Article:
Essentially - the Official Cash Rate is a target set by the RBA.  Bank Bill Swap Rate (BBSW) is a commonly used market reference rate for obtaining wholesale funds that can be influenced by the Cash Rate (or not) and one that should be looked at as well.  Just because the Cash Rate decreases, it doesn't mean the BBSW will.  While it often does, the BBSW is determined by market forces, not the RBA. If the difference between the Cash Rate and the BBSW becomes wider, then the cost of funds becomes more expensive and existing customers may not see any benefit to a reduced cash rate.

As much as the media would like us to believe that the banks' lending rates to us come straight from the cash rate, it's simply not correct.

Why do new customers get better rates?

Now that we know the concept that everyone is borrowing from somewhere, it's important to understand the above concept that your borrowings are locked in at a rate that the bank needs to repay.  This is especially true in the wholesale markets (where Well Home Loans gets its funding from).  Over time, the wholesale markets get access to newer funds at a different market reference rate.

Sometimes this can be higher or lower than what your home loan was funded at - the new cost of funds has nothing to do with existing customers.  As an existing customer, the funder still needs to pay back the money that they borrowed in the first place along with the agreed-upon interest at that time.  Even as the RBA states "the interest rates banks pay for different sources of funding don't necessarily move by the same amount or at the same speed as a change in the cash rate."

So a new source of money is found.  If this is cheaper than previous sources (ie where your loan got funded from), it means that there's a decision to make.  Pass it on to new loans or don't pass it on.

Am I getting ripped off?

This is a hard one to quantify.  Given what we've learnt, if a lender is keeping the rates for new customers the same as existing customers and a cheaper source of funds is being obtained - how much of that is being kept to themselves?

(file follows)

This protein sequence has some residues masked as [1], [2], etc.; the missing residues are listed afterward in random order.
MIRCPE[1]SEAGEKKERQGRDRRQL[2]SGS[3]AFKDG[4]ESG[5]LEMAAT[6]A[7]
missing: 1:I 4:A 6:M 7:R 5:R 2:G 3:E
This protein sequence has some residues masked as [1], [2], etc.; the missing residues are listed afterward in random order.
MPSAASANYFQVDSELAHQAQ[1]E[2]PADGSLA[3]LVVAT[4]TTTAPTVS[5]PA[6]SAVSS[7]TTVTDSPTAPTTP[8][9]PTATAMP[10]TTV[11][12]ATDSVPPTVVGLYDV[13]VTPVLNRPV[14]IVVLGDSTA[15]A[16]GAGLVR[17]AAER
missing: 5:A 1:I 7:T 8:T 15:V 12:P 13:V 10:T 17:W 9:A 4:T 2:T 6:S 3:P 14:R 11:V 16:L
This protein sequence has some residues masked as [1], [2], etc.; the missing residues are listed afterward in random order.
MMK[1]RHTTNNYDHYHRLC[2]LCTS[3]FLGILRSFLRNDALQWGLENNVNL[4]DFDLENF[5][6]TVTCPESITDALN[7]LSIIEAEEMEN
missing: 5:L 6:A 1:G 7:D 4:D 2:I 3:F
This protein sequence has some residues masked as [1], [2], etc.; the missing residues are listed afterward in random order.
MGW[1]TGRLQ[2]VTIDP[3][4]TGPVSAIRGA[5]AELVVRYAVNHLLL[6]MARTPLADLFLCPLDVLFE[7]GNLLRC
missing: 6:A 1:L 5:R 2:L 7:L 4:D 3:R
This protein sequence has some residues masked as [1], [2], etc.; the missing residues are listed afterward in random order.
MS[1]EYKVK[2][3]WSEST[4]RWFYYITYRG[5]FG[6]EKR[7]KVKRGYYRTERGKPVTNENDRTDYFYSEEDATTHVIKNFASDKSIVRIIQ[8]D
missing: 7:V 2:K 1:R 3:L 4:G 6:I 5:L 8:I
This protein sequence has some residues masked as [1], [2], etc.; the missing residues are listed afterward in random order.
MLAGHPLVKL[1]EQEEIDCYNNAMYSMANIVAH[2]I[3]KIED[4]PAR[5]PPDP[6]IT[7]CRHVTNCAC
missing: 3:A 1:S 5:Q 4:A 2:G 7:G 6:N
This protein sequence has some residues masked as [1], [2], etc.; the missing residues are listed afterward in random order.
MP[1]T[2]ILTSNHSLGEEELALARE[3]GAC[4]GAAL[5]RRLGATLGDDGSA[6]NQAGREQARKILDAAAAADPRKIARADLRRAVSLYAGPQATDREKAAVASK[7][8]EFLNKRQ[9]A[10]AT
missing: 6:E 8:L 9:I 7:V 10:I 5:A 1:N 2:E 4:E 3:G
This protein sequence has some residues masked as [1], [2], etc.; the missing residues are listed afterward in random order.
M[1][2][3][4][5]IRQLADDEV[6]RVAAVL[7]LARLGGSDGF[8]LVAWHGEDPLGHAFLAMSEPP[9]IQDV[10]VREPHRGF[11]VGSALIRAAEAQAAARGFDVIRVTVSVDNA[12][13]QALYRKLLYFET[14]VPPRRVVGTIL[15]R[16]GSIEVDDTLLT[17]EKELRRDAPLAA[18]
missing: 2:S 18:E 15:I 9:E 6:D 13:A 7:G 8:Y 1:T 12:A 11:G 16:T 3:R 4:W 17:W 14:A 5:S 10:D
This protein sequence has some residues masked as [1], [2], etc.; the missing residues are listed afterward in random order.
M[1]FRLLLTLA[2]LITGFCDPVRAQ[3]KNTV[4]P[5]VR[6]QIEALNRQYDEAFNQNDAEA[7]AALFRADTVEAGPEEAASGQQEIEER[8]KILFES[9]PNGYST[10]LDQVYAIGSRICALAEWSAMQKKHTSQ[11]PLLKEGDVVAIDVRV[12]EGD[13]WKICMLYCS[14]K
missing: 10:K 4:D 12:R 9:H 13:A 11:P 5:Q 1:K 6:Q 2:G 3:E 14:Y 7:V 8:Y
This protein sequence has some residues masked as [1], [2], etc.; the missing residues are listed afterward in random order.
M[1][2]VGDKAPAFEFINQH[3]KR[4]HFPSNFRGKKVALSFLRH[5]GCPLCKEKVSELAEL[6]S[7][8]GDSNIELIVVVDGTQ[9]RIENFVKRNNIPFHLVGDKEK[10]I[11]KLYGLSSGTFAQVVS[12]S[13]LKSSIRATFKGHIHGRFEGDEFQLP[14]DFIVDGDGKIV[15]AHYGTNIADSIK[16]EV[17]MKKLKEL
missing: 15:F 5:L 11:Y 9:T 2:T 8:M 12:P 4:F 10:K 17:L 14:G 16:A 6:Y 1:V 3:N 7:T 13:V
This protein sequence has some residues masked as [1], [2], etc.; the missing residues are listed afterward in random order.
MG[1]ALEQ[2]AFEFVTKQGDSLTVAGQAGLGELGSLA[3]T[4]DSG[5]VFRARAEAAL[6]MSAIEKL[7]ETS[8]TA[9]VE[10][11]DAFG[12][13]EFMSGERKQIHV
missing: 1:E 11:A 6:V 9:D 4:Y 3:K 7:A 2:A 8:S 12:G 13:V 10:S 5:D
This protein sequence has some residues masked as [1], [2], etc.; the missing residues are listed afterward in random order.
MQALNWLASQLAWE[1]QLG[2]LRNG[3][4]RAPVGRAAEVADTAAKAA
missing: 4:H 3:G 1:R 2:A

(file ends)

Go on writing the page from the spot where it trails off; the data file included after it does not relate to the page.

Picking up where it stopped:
If a lender has a new rate for new customers - it isn't a loyalty tax, it's just a by-product of how the cost of funds work.  There will come a time when it's no longer possible for a lender to drop an existing customers rate - they could end up losing money by having you as a customer!

Will Well always pass on rate drops?

Unfortunately, no.  But we will always look to make sure you've got a competitive rate.

As we've discussed above, when we have a new rate made available to us, it means we've been able to lock in a lower price with our funder. It doesn't change the rate that we were able to secure for our existing customers - that money has been lent to you already.

So, for new loans - we choose to pass it on.  By doing so, it means we're not profiting from new customers by saying that everyone's rates will be the same, because as we've seen above - the costs aren't the same.  And it also means that we've consistently been able to offer some of the lowest rates around.

A final thought - Will we always pass on rate increases?

While we're in the current economic climate, it's easy to talk about saving money.  But what will happen when interest rates start to rise (hopefully not for a long time)?  Well, the same philosophy will apply.  We will choose to pass it on to new customers.

Share this story with someone you know